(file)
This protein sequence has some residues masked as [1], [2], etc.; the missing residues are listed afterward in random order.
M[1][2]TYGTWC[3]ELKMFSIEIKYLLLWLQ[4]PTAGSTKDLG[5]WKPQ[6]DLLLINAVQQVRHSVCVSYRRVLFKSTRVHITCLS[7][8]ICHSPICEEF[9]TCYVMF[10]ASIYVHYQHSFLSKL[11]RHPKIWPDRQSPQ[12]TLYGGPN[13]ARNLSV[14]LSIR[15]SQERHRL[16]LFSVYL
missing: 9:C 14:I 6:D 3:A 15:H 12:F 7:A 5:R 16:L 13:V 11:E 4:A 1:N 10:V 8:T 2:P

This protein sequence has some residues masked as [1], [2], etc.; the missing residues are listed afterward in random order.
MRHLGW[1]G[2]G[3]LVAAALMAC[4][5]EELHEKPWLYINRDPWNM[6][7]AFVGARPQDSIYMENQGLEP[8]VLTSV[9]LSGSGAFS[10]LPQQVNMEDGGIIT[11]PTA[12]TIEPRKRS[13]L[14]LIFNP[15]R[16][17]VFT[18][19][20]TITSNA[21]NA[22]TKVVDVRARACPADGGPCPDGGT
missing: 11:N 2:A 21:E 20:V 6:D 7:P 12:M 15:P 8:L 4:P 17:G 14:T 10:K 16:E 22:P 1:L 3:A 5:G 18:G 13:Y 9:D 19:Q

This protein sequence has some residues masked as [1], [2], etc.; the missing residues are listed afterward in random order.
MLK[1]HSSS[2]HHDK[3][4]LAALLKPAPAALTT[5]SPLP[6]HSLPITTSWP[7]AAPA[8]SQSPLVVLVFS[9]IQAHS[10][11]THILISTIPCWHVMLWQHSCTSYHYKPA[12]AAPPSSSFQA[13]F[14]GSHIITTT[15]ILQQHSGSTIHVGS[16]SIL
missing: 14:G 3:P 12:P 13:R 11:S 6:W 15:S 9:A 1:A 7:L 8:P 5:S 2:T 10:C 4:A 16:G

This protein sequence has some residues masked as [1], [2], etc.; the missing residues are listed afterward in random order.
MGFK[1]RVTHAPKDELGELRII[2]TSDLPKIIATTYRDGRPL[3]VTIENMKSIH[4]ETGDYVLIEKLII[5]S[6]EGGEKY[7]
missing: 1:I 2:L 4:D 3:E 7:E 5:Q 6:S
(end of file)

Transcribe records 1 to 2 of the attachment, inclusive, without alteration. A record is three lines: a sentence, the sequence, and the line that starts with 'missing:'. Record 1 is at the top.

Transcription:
This protein sequence has some residues masked as [1], [2], etc.; the missing residues are listed afterward in random order.
M[1][2]TYGTWC[3]ELKMFSIEIKYLLLWLQ[4]PTAGSTKDLG[5]WKPQ[6]DLLLINAVQQVRHSVCVSYRRVLFKSTRVHITCLS[7][8]ICHSPICEEF[9]TCYVMF[10]ASIYVHYQHSFLSKL[11]RHPKIWPDRQSPQ[12]TLYGGPN[13]ARNLSV[14]LSIR[15]SQERHRL[16]LFSVYL
missing: 9:C 14:I 6:D 3:A 15:H 12:F 7:A 5:R 16:L 13:V 11:E 4:A 1:N 10:V 8:T 2:P

This protein sequence has some residues masked as [1], [2], etc.; the missing residues are listed afterward in random order.
MRHLGW[1]G[2]G[3]LVAAALMAC[4][5]EELHEKPWLYINRDPWNM[6][7]AFVGARPQDSIYMENQGLEP[8]VLTSV[9]LSGSGAFS[10]LPQQVNMEDGGIIT[11]PTA[12]TIEPRKRS[13]L[14]LIFNP[15]R[16][17]VFT[18][19][20]TITSNA[21]NA[22]TKVVDVRARACPADGGPCPDGGT
missing: 11:N 2:A 21:E 20:V 6:D 7:P 12:M 15:P 8:L 4:P 17:G 14:T 10:K 16:E 22:P 1:L 3:A 5:G 18:G 13:Y 9:D 19:Q